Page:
The Magazine

The Inside Story

George W. Bush was most successful when defying ‘consensus.’

Mar 11, 2013, Vol. 18, No. 25 • By MICHAEL S. DORAN
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Abrams provides a valuable corrective. Though he is a persuasive advocate of a peace agreement, he argues that the rush to final status simply will not work. A durable two-state solution can only be accomplished slowly and deliberately. Peace, writes Abrams, “will be built on reality, not hope.”

George W. Bush’s policy of “no daylight” between Washington and Jerusalem did not, in fact, mean that the White House became a rubber stamp for Israel. On the contrary, it was a method of maximizing American leverage—often with results that even Bush’s critics should have applauded. For instance, advocates of a speedy race to final status frequently railed against Israeli settlements, which they identified as the single greatest obstacle to their goal. But few took note of the fact that Bush’s policies led to the Gaza withdrawal—a development that dismantled more settlements than at any time since 1982.

In Abrams’s view, only when Bush bucked the conventional wisdom did he open up new vistas of opportunity for a two-state solution. This is good advice for Barack Obama, especially as he charts his own course for a second term. Indeed, it is a little-recognized fact that Obama’s policies simply continue the course that Bush charted in 2006; and for nearly seven years, the conventional wisdom has reigned supreme. So what successes can it celebrate?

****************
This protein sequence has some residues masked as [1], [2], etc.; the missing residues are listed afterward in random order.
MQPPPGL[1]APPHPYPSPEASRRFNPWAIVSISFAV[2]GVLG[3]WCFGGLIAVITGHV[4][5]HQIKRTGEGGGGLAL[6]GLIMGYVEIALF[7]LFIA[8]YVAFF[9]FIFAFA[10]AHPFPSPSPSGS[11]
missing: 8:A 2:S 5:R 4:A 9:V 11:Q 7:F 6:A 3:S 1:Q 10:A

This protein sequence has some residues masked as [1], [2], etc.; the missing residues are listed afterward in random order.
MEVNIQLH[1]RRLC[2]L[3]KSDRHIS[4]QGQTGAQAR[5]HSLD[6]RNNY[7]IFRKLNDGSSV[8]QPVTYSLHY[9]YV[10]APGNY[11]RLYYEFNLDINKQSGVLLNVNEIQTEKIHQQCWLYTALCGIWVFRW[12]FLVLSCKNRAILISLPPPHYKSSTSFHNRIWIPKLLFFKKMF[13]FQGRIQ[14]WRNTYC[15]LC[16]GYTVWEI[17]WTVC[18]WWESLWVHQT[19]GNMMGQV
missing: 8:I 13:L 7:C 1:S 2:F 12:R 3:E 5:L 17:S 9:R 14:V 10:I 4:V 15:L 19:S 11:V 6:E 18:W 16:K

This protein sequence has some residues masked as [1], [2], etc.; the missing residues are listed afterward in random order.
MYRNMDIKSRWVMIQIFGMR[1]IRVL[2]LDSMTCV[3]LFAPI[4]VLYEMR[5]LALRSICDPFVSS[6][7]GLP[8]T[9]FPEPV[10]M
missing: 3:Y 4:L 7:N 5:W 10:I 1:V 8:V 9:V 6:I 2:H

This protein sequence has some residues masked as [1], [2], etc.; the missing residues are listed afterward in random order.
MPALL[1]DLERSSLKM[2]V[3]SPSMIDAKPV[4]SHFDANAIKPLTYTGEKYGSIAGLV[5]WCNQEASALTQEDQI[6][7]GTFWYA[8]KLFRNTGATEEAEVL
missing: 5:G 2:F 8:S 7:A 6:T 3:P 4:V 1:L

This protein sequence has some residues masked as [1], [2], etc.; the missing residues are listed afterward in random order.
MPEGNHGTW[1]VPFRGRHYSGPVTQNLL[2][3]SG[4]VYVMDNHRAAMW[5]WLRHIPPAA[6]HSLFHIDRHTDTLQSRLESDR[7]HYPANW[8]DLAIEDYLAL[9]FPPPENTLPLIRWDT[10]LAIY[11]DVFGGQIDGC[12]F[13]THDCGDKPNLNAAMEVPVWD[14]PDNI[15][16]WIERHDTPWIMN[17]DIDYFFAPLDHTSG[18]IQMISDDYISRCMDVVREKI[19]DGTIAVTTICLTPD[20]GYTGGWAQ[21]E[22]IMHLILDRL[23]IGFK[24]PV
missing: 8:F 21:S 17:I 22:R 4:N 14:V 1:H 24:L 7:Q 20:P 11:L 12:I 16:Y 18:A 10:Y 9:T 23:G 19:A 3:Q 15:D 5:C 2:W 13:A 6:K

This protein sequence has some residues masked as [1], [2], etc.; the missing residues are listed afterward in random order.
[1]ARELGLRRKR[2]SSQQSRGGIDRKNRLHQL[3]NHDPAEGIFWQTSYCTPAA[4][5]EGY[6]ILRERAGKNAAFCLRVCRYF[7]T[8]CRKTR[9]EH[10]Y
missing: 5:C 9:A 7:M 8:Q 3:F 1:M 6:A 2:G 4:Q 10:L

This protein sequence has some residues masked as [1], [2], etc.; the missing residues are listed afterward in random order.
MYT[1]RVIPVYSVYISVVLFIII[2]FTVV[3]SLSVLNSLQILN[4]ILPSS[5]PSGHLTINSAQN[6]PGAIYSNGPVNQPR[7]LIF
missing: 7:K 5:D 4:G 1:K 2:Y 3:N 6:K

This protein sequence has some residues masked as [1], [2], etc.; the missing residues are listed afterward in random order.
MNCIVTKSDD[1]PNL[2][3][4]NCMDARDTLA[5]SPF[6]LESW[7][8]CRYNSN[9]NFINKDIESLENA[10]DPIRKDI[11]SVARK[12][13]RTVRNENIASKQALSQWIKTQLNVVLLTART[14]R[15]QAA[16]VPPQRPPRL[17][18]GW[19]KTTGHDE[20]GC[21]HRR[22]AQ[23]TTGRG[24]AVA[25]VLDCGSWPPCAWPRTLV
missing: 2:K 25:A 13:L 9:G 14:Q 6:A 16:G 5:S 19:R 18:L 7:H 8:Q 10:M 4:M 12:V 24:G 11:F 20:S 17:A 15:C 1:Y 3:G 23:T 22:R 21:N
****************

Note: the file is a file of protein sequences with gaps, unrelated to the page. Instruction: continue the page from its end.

Recently, when I bumped into a senior Rice aide on a plane, I put this mischievous question to him. “But we were this close,” he responded, pinching his thumb and forefinger together. “We resolved 95 percent of the issues separating the Palestinians from the Israelis”—which I’m sure was true.  But it is only the last 5 percent that actually matter. 

What is needed now is not a new push for negotiations, but a better idea. Tested by Zion is a good place to start the search.

Michael S. Doran, Roger Hertog senior fellow at the Brookings Institution’s Saban Center, is a former deputy assistant secretary of defense and senior director for Middle East affairs at the National Security Council.